Europe Prepares For “Unprecedented” Intervention in Greece

On May 29th the Financial Times, a British newspaper, revealed that the European Union is contemplating an “unprecedented” intervention in the Greek economy. Europe is on the verge of launching this historic initiative because it has become increasingly clear that Athens will need at least another 100 billion euros in emergency financial aid in order to stave off what, for lack of a better word, can be described as bankruptcy. The intervention by Greek’s European partners may include such far-reaching measures as a European take-over of assets owned by the Greek government for the purpose of selling them off. International involvement in Greek tax collection and other revenue raising activities usually considered to be the exclusive domain of national governments, are also proposed.

After over a year since it was first revealed that the Greek government was near financial collapse, it has become clear that this Mediterranean nation is unwilling to implement the economic reforms needed to turn the situation around. Current Greek government borrowing runs at a shocking rate of 150% of the national GDP. Without additional loans from European partners and international institutions like the IMF, it is almost certain that Athens will default on its financial obligations – a scenario which would drag down the economies of other fragile European states.

Representatives of Greece to the European Union in Brussels have in recent days again suggested their country will have to give up the common currency, the euro, and return to the old national currency, the drachma, in order to deal with the crisis. This too is an unsavory option for the rest of Europe, as it will certainly lead to a loss of value for the euro. Nevertheless, Europe’s leading lender nations to Greece, such as Germany and the Netherlands are facing their own political dilemma, as recent polls suggest that support for extending further financial support to Greece is low amongst voters. To assuage voter discontent, the recent European proposal to take a direct hand in the Greek economy is seen as an attempt to appease voter apathy towards bailing out this vulnerable economy.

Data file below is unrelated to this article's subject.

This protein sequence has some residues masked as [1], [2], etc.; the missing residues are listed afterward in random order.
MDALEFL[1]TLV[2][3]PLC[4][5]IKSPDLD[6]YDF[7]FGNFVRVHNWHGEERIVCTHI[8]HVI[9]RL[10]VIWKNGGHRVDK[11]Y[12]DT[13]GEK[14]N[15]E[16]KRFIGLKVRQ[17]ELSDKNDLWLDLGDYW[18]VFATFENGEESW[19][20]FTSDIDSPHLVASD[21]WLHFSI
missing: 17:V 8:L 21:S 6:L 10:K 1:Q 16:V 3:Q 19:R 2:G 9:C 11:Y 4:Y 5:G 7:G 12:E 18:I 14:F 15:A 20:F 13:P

The contemplated intervention in Greece would compromise the sovereignty of that nation. However, in order to prevent the entire Eurozone (those European nations who use the euro as their currency) from falling into economic catastrophe, it is becoming increasingly clear that Greece, or any individual Eurozone country, cannot be allowed to mismanage their economy to such an extent. In this regard the situation in Greece sets a radical new precedent.

Perhaps recognizing that it may no longer be possible for individual member states who use the euro currency to individually manage their economic affairs without oversight, Jean Claude Trichet, the soon retiring head of the European Central Bank recently proposed the creation of a European wide ministry of finance. This new ministry would, amongst other things, manage to one degree or another the fiscal and budgetary policies of EU member states.

Such a proposal stood no chance of winning acceptance by the member states of the EU in times past. But these are not normal times, and as the rest of Europe prepares to in intervene in Greece minds are concentrated on securing Europe’s long term economic future.

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